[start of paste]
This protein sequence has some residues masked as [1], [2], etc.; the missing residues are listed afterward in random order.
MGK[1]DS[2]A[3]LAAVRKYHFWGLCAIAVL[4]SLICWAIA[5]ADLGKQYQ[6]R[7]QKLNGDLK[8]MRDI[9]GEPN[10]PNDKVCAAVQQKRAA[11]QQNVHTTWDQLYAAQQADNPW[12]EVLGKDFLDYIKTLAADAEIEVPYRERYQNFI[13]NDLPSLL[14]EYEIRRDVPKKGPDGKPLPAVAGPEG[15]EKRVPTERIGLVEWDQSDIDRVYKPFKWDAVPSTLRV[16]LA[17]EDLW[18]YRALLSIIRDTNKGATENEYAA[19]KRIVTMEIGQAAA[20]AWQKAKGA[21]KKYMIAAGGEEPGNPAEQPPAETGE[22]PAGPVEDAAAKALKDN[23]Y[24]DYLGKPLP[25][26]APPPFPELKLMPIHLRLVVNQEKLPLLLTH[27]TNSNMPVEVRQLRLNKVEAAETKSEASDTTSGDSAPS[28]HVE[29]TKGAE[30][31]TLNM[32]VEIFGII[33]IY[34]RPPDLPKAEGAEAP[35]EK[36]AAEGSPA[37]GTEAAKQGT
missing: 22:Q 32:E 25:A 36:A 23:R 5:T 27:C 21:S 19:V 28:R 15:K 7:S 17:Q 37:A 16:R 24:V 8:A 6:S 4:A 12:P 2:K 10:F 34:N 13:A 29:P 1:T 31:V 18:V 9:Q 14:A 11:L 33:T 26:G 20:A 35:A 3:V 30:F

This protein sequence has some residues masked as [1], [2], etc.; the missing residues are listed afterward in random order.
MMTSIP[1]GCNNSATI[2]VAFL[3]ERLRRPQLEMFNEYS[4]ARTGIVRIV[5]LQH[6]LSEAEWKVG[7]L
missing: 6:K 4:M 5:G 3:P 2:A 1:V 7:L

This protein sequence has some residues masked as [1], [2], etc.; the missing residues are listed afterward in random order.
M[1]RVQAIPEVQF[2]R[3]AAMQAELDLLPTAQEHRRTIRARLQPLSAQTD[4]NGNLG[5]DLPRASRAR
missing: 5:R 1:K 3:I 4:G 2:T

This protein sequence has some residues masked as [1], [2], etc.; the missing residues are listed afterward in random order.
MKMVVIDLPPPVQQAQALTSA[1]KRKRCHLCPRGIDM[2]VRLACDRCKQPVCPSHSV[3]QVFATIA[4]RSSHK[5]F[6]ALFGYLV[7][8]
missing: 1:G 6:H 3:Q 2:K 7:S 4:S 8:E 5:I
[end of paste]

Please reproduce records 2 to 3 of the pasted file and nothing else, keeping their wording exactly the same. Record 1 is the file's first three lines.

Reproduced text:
This protein sequence has some residues masked as [1], [2], etc.; the missing residues are listed afterward in random order.
MMTSIP[1]GCNNSATI[2]VAFL[3]ERLRRPQLEMFNEYS[4]ARTGIVRIV[5]LQH[6]LSEAEWKVG[7]L
missing: 6:K 4:M 5:G 3:P 2:A 1:V 7:L

This protein sequence has some residues masked as [1], [2], etc.; the missing residues are listed afterward in random order.
M[1]RVQAIPEVQF[2]R[3]AAMQAELDLLPTAQEHRRTIRARLQPLSAQTD[4]NGNLG[5]DLPRASRAR
missing: 5:R 1:K 3:I 4:G 2:T